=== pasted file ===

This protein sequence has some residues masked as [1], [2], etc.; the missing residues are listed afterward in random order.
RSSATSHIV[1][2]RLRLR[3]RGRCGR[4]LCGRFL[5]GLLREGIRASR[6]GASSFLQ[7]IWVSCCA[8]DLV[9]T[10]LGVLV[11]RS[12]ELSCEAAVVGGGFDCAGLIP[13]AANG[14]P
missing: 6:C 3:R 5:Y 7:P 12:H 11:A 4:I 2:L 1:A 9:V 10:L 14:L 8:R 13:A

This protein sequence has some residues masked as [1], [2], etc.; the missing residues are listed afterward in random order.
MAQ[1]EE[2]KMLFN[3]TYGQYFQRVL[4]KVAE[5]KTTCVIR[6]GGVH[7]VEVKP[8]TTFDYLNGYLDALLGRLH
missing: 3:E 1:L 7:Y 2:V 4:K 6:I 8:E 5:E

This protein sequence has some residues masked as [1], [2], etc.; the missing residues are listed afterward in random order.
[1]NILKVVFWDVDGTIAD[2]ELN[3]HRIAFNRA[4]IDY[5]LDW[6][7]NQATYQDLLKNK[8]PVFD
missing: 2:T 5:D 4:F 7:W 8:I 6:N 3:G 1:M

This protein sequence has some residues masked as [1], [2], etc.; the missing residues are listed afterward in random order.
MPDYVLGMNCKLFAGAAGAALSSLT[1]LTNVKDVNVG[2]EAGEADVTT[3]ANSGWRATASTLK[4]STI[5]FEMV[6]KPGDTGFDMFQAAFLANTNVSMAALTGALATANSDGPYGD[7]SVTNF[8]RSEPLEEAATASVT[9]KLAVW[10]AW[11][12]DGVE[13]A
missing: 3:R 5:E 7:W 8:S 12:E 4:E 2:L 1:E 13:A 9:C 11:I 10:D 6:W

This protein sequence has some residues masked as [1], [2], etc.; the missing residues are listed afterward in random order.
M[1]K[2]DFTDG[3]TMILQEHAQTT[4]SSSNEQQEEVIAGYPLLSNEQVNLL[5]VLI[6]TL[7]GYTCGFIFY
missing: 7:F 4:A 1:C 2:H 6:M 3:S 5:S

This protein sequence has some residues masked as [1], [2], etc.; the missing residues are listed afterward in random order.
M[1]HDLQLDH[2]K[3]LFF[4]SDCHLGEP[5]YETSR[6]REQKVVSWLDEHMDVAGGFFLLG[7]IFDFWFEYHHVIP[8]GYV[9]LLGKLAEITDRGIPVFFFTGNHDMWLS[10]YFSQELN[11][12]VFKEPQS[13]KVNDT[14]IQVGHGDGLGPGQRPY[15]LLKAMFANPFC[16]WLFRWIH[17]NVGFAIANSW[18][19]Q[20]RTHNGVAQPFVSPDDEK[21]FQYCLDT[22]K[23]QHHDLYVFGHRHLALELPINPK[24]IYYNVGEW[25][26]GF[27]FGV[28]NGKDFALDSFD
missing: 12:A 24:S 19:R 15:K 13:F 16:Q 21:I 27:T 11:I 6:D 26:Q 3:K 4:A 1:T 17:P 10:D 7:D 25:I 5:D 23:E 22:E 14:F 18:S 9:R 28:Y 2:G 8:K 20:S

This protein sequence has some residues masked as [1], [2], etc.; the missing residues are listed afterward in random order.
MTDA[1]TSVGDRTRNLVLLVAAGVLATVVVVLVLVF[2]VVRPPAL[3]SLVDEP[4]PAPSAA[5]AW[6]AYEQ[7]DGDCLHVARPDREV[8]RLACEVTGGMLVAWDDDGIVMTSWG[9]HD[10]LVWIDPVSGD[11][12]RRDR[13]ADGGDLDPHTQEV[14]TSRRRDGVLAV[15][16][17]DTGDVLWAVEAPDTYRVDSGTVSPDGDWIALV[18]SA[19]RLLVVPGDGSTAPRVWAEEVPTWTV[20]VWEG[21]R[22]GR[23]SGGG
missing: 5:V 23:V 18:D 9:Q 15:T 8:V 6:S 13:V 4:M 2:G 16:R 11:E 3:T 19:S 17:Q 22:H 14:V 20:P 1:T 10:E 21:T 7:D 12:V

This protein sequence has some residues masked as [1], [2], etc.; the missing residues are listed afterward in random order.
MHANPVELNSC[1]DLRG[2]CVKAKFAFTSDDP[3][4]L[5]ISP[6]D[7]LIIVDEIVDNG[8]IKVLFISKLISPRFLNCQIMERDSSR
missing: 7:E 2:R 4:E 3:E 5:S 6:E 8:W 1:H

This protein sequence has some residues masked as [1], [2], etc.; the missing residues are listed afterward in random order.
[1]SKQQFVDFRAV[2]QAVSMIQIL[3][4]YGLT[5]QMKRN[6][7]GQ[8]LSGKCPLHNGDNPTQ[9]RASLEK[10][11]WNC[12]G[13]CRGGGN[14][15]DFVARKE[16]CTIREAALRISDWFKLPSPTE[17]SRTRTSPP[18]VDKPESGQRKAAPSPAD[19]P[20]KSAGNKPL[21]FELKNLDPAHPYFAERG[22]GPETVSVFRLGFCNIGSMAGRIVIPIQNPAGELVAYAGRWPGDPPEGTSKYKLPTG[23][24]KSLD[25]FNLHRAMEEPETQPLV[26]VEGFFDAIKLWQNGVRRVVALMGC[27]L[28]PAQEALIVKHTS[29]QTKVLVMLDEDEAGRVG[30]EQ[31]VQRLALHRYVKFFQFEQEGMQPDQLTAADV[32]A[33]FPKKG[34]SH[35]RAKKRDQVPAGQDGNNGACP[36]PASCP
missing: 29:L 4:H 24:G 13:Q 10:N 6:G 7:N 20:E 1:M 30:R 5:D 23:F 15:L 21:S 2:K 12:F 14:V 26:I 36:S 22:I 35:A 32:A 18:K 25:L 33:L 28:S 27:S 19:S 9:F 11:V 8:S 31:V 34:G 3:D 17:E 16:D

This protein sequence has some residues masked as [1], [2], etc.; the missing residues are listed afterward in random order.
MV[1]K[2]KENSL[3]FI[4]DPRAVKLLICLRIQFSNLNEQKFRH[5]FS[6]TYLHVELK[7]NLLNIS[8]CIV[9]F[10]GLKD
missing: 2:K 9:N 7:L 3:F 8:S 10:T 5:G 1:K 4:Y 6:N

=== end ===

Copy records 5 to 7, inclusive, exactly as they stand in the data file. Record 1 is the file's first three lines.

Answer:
This protein sequence has some residues masked as [1], [2], etc.; the missing residues are listed afterward in random order.
M[1]K[2]DFTDG[3]TMILQEHAQTT[4]SSSNEQQEEVIAGYPLLSNEQVNLL[5]VLI[6]TL[7]GYTCGFIFY
missing: 7:F 4:A 1:C 2:H 6:M 3:S 5:S

This protein sequence has some residues masked as [1], [2], etc.; the missing residues are listed afterward in random order.
M[1]HDLQLDH[2]K[3]LFF[4]SDCHLGEP[5]YETSR[6]REQKVVSWLDEHMDVAGGFFLLG[7]IFDFWFEYHHVIP[8]GYV[9]LLGKLAEITDRGIPVFFFTGNHDMWLS[10]YFSQELN[11][12]VFKEPQS[13]KVNDT[14]IQVGHGDGLGPGQRPY[15]LLKAMFANPFC[16]WLFRWIH[17]NVGFAIANSW[18][19]Q[20]RTHNGVAQPFVSPDDEK[21]FQYCLDT[22]K[23]QHHDLYVFGHRHLALELPINPK[24]IYYNVGEW[25][26]GF[27]FGV[28]NGKDFALDSFD
missing: 12:A 24:S 19:R 15:K 13:F 16:Q 21:I 27:T 11:I 6:D 26:Q 3:K 4:A 1:T 17:P 10:D 7:D 25:I 5:D 23:E 22:E 14:F 18:S 9:R 28:Y 2:G 8:K 20:S

This protein sequence has some residues masked as [1], [2], etc.; the missing residues are listed afterward in random order.
MTDA[1]TSVGDRTRNLVLLVAAGVLATVVVVLVLVF[2]VVRPPAL[3]SLVDEP[4]PAPSAA[5]AW[6]AYEQ[7]DGDCLHVARPDREV[8]RLACEVTGGMLVAWDDDGIVMTSWG[9]HD[10]LVWIDPVSGD[11][12]RRDR[13]ADGGDLDPHTQEV[14]TSRRRDGVLAV[15][16][17]DTGDVLWAVEAPDTYRVDSGTVSPDGDWIALV[18]SA[19]RLLVVPGDGSTAPRVWAEEVPTWTV[20]VWEG[21]R[22]GR[23]SGGG
missing: 5:V 23:V 18:D 9:Q 15:T 8:V 6:S 13:V 4:M 2:G 16:R 11:E 3:T 19:S 17:Q 22:H 14:V 20:P 1:T 10:E 21:T 7:D 12:V